Bringing King to China 2008 Documentary - 85 Minutes - Color - USA


Bringing King to China is a documentary film about culture, race and human rights. The film brings Martin Luther King's dream of equality and peace to China—and then brings it back to the U.S. The filmmakers are Kevin McKiernan and Oscar-winning cinematographer Haskell Wexler. The film premiered in 2011 at the Santa Barbara International Film Festival.

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Good Kurds, Bad Kurds
2001 Documentary - 81 Minutes - Color - USA


A war of national liberation or war against terrorism? Filmmaker and acclaimed freelance journalist Kevin McKiernan poses this question at the outset of this stirring, provocative film shot in part by legendary cinematographer Haskell Wexler. It's all in how you define "good"and "bad". "Good Kurds" are those in Iraq: they are Saddam Hussein's victims, whom we want to help. "Bad Kurds" are those waging an armed insurrection against Turkey, an American ally: they are the receiving end of US weaponry. During the first Gulf War, McKiernan went to northern Iraq to cover the uprising against Saddam Hussein. Just a few miles away no one was covering the hidden war in Turkey. McKiernan determined he would report the story independently.

Good Kurds, Bad Kurds -- nine years in the making -- delves deeply into the U.S.'s complicity in this human rights disaster, indicting the mainstream news outlets that, by staying quiet, help perpetuate the violence. Shot in part by three-time Academy Award winner Haskell Wexler, Good Kurds, Bad Kurds travels from Santa Barbara, California, home to a small Kurdish refugee community, to Washington, D.C, where an activist struggles to gain the attention of lawmakers and the media and fight his deportation, and to Turkey, where the anti-Kurd campaign continues. Good Kurds, Bad Kurds brings sharp clarity to a complicated history, while providing disturbing insight into immigration practices and US foreign policy.

Director/Producer: Kevin McKiernan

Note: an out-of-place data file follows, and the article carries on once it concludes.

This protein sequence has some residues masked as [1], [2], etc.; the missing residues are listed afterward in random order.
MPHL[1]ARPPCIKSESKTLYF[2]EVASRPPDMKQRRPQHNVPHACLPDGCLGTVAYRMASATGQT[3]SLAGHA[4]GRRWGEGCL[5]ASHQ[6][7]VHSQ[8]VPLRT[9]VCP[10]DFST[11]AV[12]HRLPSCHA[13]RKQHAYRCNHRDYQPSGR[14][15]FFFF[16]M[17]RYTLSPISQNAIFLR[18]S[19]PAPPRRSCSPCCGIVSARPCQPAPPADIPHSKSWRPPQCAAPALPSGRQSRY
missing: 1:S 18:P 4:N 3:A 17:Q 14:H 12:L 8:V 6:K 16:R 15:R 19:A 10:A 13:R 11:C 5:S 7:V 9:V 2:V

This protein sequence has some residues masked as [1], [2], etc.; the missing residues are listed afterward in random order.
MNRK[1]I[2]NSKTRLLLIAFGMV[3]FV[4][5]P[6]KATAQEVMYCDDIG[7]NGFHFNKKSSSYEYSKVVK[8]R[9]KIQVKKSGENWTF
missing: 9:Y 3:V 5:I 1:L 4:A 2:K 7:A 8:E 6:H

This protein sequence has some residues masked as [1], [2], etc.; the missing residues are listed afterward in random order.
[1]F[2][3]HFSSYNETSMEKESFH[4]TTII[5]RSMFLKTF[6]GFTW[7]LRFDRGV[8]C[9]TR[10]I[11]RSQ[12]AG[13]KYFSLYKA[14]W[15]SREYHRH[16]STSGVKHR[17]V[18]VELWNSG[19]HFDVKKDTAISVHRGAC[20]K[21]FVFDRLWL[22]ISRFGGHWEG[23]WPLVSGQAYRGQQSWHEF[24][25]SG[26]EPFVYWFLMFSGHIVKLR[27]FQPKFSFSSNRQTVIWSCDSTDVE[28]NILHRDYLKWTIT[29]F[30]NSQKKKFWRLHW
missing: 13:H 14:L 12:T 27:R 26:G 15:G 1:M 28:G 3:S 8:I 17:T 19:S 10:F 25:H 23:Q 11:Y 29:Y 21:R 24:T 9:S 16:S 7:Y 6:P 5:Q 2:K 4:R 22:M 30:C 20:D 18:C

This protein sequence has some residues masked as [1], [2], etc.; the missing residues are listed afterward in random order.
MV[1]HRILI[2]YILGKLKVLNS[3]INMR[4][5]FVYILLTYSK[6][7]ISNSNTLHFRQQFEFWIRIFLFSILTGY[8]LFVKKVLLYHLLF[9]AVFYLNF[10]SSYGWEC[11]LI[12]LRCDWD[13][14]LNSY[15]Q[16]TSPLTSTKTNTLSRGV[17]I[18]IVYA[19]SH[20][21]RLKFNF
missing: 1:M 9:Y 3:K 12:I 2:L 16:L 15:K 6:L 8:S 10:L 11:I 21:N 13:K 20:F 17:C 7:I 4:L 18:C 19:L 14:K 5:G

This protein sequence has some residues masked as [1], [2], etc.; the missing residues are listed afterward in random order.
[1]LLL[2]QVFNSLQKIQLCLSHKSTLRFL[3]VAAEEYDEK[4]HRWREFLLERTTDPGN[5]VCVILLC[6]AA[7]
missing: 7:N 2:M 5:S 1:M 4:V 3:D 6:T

Cinematographers: Haskell Wexler,
Kevin McKiernan 
Editor: Thomas G. Miller 
Music: Bronwen Jones

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The Spirit of Crazy Horse
1990 Documentary - 60 Minutes - Color - USA


"The heart of everything that is." These are the words which the Sioux Indians use to describe their ancestral homeland, the Black Hills of South Dakota. Those million acres form the spiritual core of the Sioux culture, and it's a land they have struggled to reclaim for a century. "The Spirit of Crazy Horse" is an eye-opening vision of their quest, which has shaped the lives and destiny of the Sioux for six generations. It is a tale recounted by Milo Yellow Hair, a fullblood Oglala Sioux, whose great-grandfather fought General Custer at the Little Big Horn. While the story echoes with famous names like Wounded Knee - the last major Indian slaughter a century ago - this is more than a tale of long lost wars. The Spirit of Crazy Horse reveals the modern Sioux struggle to regain their heritage, and how places like Wounded Knee became sites for a fight that continues still. The program carries us through the militant confrontations of the early 1960's and 1970's, the explosive results of 100 years of confinement on Indian reservations. The Spirit of Crazy Horse takes us past the cliches about the problems of life on the reservation, and puts the issues in a meaningful context of Indian culture. By investigating the simmering conflict of recent decades, The Spirit of Crazy Horse also offers a clear perspective on the crucial choices that lie ahead. While the U.S. Supreme Court has ruled that the Black Hills were stolen from the Sioux, the fight for the return of the land rages on. In the shadow of Mount Rushmore, the Sioux version of their sacred homeland still thrives, and The Spirit of Crazy Horse is a moving portrait of those hopes and aspirations. In the face of hard choices, the descendants of the famous warrior Crazy Horse carry his spirit on.

Producers: Michel Dubois,
Kevin McKiernan
Narrator: Milo Yellow Hair
Director and Photographer: James Locker
Editor: Nathaniel Dorsky

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